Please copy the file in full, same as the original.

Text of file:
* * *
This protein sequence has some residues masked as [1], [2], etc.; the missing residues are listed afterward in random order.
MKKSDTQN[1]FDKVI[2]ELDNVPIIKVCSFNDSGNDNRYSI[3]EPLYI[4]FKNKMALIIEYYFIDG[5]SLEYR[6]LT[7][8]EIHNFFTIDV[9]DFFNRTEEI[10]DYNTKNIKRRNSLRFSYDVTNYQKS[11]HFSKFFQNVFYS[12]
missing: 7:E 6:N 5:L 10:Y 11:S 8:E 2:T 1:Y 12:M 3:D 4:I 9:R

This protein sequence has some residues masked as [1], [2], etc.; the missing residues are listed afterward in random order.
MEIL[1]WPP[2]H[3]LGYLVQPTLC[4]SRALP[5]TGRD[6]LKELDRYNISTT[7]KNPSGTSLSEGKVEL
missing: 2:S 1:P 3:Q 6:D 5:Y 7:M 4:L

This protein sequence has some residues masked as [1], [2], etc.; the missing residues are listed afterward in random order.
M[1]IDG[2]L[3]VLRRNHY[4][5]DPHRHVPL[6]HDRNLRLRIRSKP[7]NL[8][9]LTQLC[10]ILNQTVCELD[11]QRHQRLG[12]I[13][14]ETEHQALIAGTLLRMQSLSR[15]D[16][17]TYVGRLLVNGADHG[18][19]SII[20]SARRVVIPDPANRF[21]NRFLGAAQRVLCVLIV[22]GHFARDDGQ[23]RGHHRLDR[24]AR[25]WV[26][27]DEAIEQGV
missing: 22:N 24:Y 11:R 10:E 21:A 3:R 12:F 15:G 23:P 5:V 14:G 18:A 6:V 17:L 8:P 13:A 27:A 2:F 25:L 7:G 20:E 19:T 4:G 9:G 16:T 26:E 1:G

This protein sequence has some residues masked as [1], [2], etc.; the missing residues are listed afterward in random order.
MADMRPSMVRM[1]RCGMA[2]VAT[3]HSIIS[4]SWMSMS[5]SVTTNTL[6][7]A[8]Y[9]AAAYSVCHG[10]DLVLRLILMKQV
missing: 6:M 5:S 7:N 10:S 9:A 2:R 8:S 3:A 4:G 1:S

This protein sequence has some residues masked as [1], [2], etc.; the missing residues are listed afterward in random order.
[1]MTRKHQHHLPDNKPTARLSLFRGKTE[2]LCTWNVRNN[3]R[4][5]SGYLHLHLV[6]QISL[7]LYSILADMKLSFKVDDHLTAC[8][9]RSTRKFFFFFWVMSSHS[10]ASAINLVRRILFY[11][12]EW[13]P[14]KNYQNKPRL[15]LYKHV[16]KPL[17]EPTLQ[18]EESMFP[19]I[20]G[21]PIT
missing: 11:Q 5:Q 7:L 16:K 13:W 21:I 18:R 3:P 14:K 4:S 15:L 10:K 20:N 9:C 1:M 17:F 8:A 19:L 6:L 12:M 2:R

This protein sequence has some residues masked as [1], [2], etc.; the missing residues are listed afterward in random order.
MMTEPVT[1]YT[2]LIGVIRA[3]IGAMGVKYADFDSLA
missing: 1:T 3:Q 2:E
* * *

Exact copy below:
This protein sequence has some residues masked as [1], [2], etc.; the missing residues are listed afterward in random order.
MKKSDTQN[1]FDKVI[2]ELDNVPIIKVCSFNDSGNDNRYSI[3]EPLYI[4]FKNKMALIIEYYFIDG[5]SLEYR[6]LT[7][8]EIHNFFTIDV[9]DFFNRTEEI[10]DYNTKNIKRRNSLRFSYDVTNYQKS[11]HFSKFFQNVFYS[12]
missing: 7:E 6:N 5:L 10:Y 11:S 8:E 2:T 1:Y 12:M 3:D 4:I 9:R

This protein sequence has some residues masked as [1], [2], etc.; the missing residues are listed afterward in random order.
MEIL[1]WPP[2]H[3]LGYLVQPTLC[4]SRALP[5]TGRD[6]LKELDRYNISTT[7]KNPSGTSLSEGKVEL
missing: 2:S 1:P 3:Q 6:D 5:Y 7:M 4:L

This protein sequence has some residues masked as [1], [2], etc.; the missing residues are listed afterward in random order.
M[1]IDG[2]L[3]VLRRNHY[4][5]DPHRHVPL[6]HDRNLRLRIRSKP[7]NL[8][9]LTQLC[10]ILNQTVCELD[11]QRHQRLG[12]I[13][14]ETEHQALIAGTLLRMQSLSR[15]D[16][17]TYVGRLLVNGADHG[18][19]SII[20]SARRVVIPDPANRF[21]NRFLGAAQRVLCVLIV[22]GHFARDDGQ[23]RGHHRLDR[24]AR[25]WV[26][27]DEAIEQGV
missing: 22:N 24:Y 11:R 10:E 21:A 3:R 12:F 15:G 23:P 5:V 14:G 18:A 6:V 17:L 8:P 13:A 27:A 2:F 25:L 7:G 20:E 19:T 4:G 9:G 16:T 26:E 1:G

This protein sequence has some residues masked as [1], [2], etc.; the missing residues are listed afterward in random order.
MADMRPSMVRM[1]RCGMA[2]VAT[3]HSIIS[4]SWMSMS[5]SVTTNTL[6][7]A[8]Y[9]AAAYSVCHG[10]DLVLRLILMKQV
missing: 6:M 5:S 7:N 10:S 9:A 2:R 8:S 3:A 4:G 1:S

This protein sequence has some residues masked as [1], [2], etc.; the missing residues are listed afterward in random order.
[1]MTRKHQHHLPDNKPTARLSLFRGKTE[2]LCTWNVRNN[3]R[4][5]SGYLHLHLV[6]QISL[7]LYSILADMKLSFKVDDHLTAC[8][9]RSTRKFFFFFWVMSSHS[10]ASAINLVRRILFY[11][12]EW[13]P[14]KNYQNKPRL[15]LYKHV[16]KPL[17]EPTLQ[18]EESMFP[19]I[20]G[21]PIT
missing: 11:Q 5:Q 7:L 16:K 13:W 21:I 18:R 3:P 14:K 4:S 15:L 10:K 20:N 9:C 1:M 17:F 8:A 19:L 6:L 12:M 2:R

This protein sequence has some residues masked as [1], [2], etc.; the missing residues are listed afterward in random order.
MMTEPVT[1]YT[2]LIGVIRA[3]IGAMGVKYADFDSLA
missing: 1:T 3:Q 2:E